Susan Jane Allen
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Shooting a Nightbloomer
Re - pic without flash
This is underexposed. I suspect that, despite setting +1 exposure compensation, the SD300 will not automatically set a shutter speed longer than 1 second. To get proper exposure in this dim light you'll probably have to set longer speeds with the Long Shutter Mode.
A tripod is recommended. You can also get more depth of field (more of the flower in apparent focus, front to back) by setting a smaller aperture (larger f-number) such as f/5.6 or f/8. This, of course, will require even longer shutter speed unless you can put addtional light on the flower.
Re - the flash picture.
Susan Jane Allen
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Thanks so much, Jon! I will definitely try the tissue paper or scotch!
Not sure whether you had read the previous message with the real question, as well as a picture from the internet of the flower I will want to shoot when it finally blooms. The purpose of uploading the pictures was because I thought they might give some idea of the lighting conditions on my balcony at night. I'm pasting that question below, just in case.
I did use a tripod when I took those pictures, but it wouldn't let me get close enough, so I pushed the legs together and propped it up against the balcony ledge and just used it as a support, which, of course, does not provide enough stability. I'll be moving the (huge) pot so that hopefully I won't have to do that.
Forgive my ignorance (!), but I've gone over my camera's instruction booklet and can find no mention of anywhere that I can adjust the aperture as you suggest. Perhaps my camera doesn't have that function?
However, when searching, I did notice for the first time that I have a custom white balance. How much difference will this make? I'll try it!
Now, another question which only someone with an expert eye, which I don't have, can answer: As to the underexposure of the photo without flash, as I mentioned, saved it knowing it was underexposed for the purpose of providing some indication of the lighting conditions on my balcony at night, but when I pulled it up in Photoshop (which I'm just learning to use) I decided to play around with it, just to see what could be done with an underexposed picture. When I played around with slight brightness and more contrast, I liked the effect (which perhaps cannot be seen clearly in the tiny uploaded example) the colours and "mood" of it.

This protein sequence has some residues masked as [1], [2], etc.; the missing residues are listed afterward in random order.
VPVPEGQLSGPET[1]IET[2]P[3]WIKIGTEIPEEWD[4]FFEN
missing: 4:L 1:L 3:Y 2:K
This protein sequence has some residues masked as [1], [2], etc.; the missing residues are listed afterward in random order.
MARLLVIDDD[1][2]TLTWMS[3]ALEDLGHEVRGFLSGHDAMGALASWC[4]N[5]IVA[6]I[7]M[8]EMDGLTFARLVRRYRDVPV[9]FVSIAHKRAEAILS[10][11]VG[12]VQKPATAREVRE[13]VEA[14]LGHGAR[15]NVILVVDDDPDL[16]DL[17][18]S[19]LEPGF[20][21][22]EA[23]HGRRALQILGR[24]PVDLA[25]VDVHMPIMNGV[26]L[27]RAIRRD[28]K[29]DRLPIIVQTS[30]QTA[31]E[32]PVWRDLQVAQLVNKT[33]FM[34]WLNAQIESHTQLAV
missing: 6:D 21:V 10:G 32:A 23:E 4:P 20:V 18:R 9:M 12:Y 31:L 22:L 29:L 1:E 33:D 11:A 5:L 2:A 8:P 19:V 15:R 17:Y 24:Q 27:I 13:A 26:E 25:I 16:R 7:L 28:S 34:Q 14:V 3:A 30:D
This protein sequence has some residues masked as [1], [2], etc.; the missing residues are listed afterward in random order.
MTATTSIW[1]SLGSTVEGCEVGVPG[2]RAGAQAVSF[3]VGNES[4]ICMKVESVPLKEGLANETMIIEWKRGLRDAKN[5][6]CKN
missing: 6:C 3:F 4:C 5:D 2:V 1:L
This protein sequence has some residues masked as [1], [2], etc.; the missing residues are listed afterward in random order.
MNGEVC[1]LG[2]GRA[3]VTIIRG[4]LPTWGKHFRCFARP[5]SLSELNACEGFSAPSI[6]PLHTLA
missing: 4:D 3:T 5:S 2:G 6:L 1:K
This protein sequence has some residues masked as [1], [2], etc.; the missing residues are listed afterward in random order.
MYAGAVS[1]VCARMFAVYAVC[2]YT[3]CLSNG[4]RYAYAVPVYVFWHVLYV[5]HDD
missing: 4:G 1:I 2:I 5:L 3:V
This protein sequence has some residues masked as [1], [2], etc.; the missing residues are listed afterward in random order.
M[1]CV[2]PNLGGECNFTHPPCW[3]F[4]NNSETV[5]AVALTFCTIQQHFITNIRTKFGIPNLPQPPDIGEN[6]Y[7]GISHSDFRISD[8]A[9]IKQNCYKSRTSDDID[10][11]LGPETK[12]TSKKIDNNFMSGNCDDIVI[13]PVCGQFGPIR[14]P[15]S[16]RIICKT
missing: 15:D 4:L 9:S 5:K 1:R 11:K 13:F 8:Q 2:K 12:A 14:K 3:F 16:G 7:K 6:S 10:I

It is, of course, overall a very dark picture, which I thought, perhaps naively, gives a suitable sombre aura for a nightbloomer. I wish I could upload it at a proper size as I have for my gallery, but anyway, even though you can't see the full effects in the small example, what I liked about it was the subtle colours and shapes which emerge from the darkness. I'm wondering if underexposure can sometimes be acceptable as an effect. I think perhaps you would answer that if one personally likes something, then they should, of course, keep it!
But I think that a trained eye can immediately discern between skillful manipulation and the clumsy attempts of an amateur to produce effects. When, eventually, deciding whether to put a picture up for sale or enter it into a contest, you need a trained eye.
So, in the interest of training my own eye and deciding what and what not to attempt in future when editing a photo, is it the darkness of the photo which immediately produced your gut response of: "This picture is underexposed."? Or is it acceptable to produce dark photos of such subjects, and it is other factors which would or wouldn't render it acceptable?
Sorry about the long-winded questions!
PART OF MY ORIGINAL QUESTION: A flower is about to bloom on my balcony which produces extraordinary blooms about the size of a dinner plate, only at night, and they only last one night (sub-tropics in China).
Now, don't laugh, but though I'm saving for a Rebel 350D, I now only have a Powershot SD300 (IXUS40)---and I want to capture these blooms as best I can, but have no experience shooting at night (and no lighting equipment). Florescent light can come, or not, through the living room window and there's a sad little light bulb on the balcony. I'm afraid flash will wash it out.
The picture from the internet is exquisite because it's taken with lighting from behind. I might try that but have little idea how to set my camera for maximum effect (very much a newbie).
The camera is equipped with the following limited (compared with most of you guys!)features: ISO: 50/100/200/400; 4.0 megapixels, 3x optical zoom; there's a scene mode for night snapshots; shutterspeed 15-1/5000, manual setting is available from 15 to 1 second when in long-shutter speed; evaluative, center weighted average or spot--metering frame when spot is center-fixed; and it has a scene mode for night snapshots and underwater along with other things which don't seem relavent. It also has different settings for flash timings: a slow syncro which is adjusted to slow shutter speeds; auto which fires as required depending upon light level and red-eye reduction which isn't relavent.
Anyone have any ideas about how I can make the most of my camera to catch this beauty when it blooms?
I experimented tonight on the balcony, shooting a bud without flash and will attach too, though don't know if that can tell you anything much. I liked the effect after doing some level/contrast adjustment in Photoshop and have some shots with flash, but don't like them much.
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